In the spring of 2010, Rep. Mike Quigley of Illinois strode up to the microphones, posed for the cameras, and declared the formation of a new voluntary organization for members of the House of Representatives, the Congressional Transparency Caucus. In his call for colleagues to
In a statement on January 26 2011, House Judiciary Chair Lamar Smith declared that the extension of Patriot Act surveillance powers is necessary to stop terrorists: The intelligence and law enforcement communities that are responsible for preventing terrorist attacks need to know that the tools
In policy debates, knowledge is power. It is impossible to determine whether a problem exists in the implementation of a government program if the government won’t release information about the execution of that program. While the Obama administration is asking Americans to let the FBI
The Bill of Rights Defense Committee has posted an open letter written to Barack Obama on the subject of spreading surveillance by the United States Government. The letter reads: Dear President Obama, In your response to Get FISA Right’s July 2008 Open Letter on my.barackobama.com,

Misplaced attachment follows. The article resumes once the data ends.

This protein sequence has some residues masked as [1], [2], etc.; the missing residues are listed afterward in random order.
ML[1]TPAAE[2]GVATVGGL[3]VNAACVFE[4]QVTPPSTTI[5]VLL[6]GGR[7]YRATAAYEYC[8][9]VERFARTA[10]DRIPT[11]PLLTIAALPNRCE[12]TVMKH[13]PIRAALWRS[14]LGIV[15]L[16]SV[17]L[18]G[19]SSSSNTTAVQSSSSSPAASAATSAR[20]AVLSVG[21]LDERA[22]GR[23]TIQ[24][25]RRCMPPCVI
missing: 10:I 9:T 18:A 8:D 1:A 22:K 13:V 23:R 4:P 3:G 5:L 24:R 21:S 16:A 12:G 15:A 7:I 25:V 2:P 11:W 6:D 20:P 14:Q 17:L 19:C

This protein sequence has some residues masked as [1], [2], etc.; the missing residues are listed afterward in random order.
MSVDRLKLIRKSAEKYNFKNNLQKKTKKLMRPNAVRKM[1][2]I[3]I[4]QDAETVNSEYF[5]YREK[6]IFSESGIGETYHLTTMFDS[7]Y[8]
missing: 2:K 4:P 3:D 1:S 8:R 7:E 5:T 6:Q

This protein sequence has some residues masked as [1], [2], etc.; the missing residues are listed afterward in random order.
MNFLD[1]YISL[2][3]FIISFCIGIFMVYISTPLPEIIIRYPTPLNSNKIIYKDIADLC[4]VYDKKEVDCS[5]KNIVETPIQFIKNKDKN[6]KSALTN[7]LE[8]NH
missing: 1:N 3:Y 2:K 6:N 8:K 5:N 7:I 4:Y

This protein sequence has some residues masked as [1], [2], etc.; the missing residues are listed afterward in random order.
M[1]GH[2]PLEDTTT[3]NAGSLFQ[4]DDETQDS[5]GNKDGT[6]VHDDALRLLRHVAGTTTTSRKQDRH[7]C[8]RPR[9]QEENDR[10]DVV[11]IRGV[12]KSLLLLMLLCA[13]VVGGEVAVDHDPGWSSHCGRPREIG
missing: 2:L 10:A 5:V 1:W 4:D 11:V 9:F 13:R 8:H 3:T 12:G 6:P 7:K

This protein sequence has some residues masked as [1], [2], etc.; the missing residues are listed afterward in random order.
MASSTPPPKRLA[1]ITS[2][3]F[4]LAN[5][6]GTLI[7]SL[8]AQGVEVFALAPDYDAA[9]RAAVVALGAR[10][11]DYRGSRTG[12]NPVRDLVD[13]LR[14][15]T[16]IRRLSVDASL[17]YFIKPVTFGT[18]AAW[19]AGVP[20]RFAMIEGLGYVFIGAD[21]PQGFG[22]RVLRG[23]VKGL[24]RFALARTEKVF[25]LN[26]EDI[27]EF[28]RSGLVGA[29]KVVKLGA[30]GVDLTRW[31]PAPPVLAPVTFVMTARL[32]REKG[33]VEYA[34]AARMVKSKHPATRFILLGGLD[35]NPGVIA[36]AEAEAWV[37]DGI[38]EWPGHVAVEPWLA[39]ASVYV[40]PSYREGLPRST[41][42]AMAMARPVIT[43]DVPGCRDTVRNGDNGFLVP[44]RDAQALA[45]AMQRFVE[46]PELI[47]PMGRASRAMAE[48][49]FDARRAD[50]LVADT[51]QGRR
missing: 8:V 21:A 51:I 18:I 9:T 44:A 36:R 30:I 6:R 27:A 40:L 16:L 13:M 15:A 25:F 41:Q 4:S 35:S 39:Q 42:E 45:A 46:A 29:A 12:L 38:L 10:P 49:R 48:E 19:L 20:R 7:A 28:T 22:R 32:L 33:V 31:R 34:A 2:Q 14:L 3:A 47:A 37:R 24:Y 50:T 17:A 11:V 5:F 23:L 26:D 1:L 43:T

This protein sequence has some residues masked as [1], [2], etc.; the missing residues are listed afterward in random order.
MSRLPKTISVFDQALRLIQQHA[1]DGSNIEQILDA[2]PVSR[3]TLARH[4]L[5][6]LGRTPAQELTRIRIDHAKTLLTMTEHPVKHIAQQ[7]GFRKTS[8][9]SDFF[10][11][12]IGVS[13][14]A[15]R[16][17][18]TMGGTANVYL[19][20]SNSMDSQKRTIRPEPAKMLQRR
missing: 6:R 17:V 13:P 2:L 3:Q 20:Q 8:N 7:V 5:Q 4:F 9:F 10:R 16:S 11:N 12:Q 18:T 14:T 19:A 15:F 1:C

Yesterday afternoon, Rep. John Conyers released advance copies of H.R. 3845, a bill to reauthorize the Patriot Act provisions regarding national security letters and “sneak and peek” searches again until December 31, 2013. We know this much to be true: a majority of Democrats and
On October 1, Senator Russell Feingold revealed in a meeting of the Senate Judiciary Committee that “in fiscal year 2008 only 3 out of the 763 sneak and peek search warrant applications were in terrorism cases. 65 percent were for drug cases.” Sneak and Peek
At the beginning of this month, frustrated that newspapers were not covering the significant Patriot Act reauthorization meetings in the U.S. Senate, I decided to do what I could to get the message out myself. I already do my bit online, writing articles that I
Almost no sneak and peek Patriot Act spy invasions of Americans’ homes were terrorism related last year – only 3 out of 763 last year. 65 percent of the remaining cases had to do with drug investigations, not terrorism – and just what kind of investigations were the remaining 34.61 percent of cases related to? Shoplifting? Parking violations? Jaywalking?